SUZANNE MONYAK/THE HOYA The Eiffel Tower casts a shadow over Paris on Sunday, less than 48 hours after the Friday attack. It remained dark the night before.
The Eiffel Tower casts a shadow over Paris on Sunday, less than 48 hours after the Friday attack. It remained dark the night before.

PARIS — I chose the right restaurant Friday night. My boyfriend had flown up for the week to visit me in Strasbourg, France, where I am studying abroad for the semester, and we had just arrived in Paris that day to spend our last weekend together. The day began with an overnight bus, followed by a much-needed café au crème at a Parisian cafe and a full day of tourism. Exhausted from a night of travel, we decided to eat at a restaurant near our hotel in Montmartre rather than explore the city at night. We stepped back into the hotel’s Wi-Fi zone after dinner around 10 p.m., and our phones started to blow up with notifications.

First came the CNN update: a shooting at a restaurant near the Stade de France, just a few kilometers from where we had just eaten and only one arrondissement north. And then the panicked email popped up from my Strasbourg coordinator, Susan Witkowski, to my study abroad group with the subject line “Suzanne Monyak,” searching for my contact information. I reassured Georgetown and my family that we were safe, and then spent the night with my eyes glued to my Twitter feed. With every refresh, the death toll rose.

As of Monday evening, the six attacks across Paris, attributed to the Islamic State group — notably the shooting at the Petit Cambodge restaurant near the Stade de France and the attack on Bataclan theater during a concert — left more than 350 injured and 129 dead, including an American college senior at California State University-Long Beach, Nohemi Gonzalez. President Francois Hollande declared a state of emergency in the country, and with that, Paris shut down for the weekend. Transportation was blocked; all museums, schools and government buildings closed. The Eiffel Tower was dark Saturday night.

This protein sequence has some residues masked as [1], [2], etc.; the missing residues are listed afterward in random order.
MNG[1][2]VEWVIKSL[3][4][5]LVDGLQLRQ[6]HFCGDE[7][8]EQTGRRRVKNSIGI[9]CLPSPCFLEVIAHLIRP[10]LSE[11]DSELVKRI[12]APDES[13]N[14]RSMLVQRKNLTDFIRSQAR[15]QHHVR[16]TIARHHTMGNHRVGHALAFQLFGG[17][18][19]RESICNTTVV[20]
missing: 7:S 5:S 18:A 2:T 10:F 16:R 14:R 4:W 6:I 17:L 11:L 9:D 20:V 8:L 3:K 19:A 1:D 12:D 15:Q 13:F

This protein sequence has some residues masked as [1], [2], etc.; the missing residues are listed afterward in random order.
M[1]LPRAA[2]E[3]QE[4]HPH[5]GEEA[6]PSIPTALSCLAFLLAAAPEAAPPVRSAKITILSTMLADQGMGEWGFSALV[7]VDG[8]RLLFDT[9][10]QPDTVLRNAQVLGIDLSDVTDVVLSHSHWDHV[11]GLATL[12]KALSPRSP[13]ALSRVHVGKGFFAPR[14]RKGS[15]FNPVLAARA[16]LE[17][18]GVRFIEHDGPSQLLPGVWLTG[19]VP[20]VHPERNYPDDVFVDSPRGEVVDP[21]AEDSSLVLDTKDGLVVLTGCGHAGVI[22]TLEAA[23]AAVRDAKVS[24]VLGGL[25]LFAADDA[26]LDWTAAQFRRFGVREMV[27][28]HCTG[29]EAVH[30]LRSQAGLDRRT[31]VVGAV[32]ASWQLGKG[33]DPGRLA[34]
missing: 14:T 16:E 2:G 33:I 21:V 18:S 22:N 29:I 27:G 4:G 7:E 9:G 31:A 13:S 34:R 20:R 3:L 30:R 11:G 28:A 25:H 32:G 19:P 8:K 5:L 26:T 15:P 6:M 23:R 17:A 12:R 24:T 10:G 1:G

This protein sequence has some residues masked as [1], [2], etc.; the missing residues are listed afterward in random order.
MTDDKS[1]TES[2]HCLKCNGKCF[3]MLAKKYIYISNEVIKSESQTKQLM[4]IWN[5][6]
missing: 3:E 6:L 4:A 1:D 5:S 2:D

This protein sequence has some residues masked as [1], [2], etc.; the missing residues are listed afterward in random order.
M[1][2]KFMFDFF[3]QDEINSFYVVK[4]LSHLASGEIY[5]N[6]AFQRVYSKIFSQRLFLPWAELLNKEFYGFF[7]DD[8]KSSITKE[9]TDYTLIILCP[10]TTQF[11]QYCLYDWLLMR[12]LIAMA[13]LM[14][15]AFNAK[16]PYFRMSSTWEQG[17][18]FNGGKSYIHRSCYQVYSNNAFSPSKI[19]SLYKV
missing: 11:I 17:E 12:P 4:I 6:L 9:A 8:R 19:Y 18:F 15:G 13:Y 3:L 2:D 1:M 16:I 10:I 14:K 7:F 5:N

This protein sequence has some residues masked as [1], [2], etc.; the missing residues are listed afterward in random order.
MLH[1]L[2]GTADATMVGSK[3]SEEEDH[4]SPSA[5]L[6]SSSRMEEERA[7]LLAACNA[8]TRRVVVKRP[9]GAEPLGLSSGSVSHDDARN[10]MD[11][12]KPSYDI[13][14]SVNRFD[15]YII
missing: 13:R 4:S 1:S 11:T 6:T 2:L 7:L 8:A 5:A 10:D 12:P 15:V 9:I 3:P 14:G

After spending Saturday hiding in the hotel at my mom’s insistence, my boyfriend and I finally ventured out on Sunday. Soldiers wearing red berets and carrying huge military rifles marched through the streets, and police cars lined all tourist sites. With every siren that wailed past, we could feel the pedestrians around us tense and exchange worried looks.

Much to the relief of my mother, I left Paris on Monday morning and returned home to Strasbourg, leaving behind the tangible air of fear and sadness that marked the city this weekend. For the eight Georgetown students at Sciences Po Paris, five of whom were in the city during the attack, Friday night’s events will now mark the beginning of a new mood for the place they have called home for three months.

“Honestly, it’s been really scary being here. Having something like this happen in your city — and Paris has really become our city this semester — is terrifying,” Cassidy Sachs (COL ’17), a student at Sciences Po Paris who was at a restaurant in Notre-Dame at the time of the attacks, said.

Since the attacks, the city has been on the edge. On Sunday night, mass panic ensued at Place de la République when a firecracker was mistaken for a gun shot, media sources reported. According to Sachs, a few buildings at the university were evacuated Monday after a scare with a suspicious package.

Muriel Van De Bilt (SFS ’17), another Sciences Po Paris student, was also at a restaurant at the time of the attacks when she got a call from the Sciences Po Paris coordinator, Emilie Wynne, advising the students to leave soon and return to their host families.

“I ended up going home and sitting down in the couch with my host mom until 2 a.m. following the news, and trying to respond to everyone, thanking them for their concern and mostly trying to understand what was happening,” Van De Bilt said.

Her host mom would later find out that one of her work colleagues had died at the Bataclan. Her host dad sat trapped in his office, located just two blocks from the Bataclan, until 3 a.m. that night.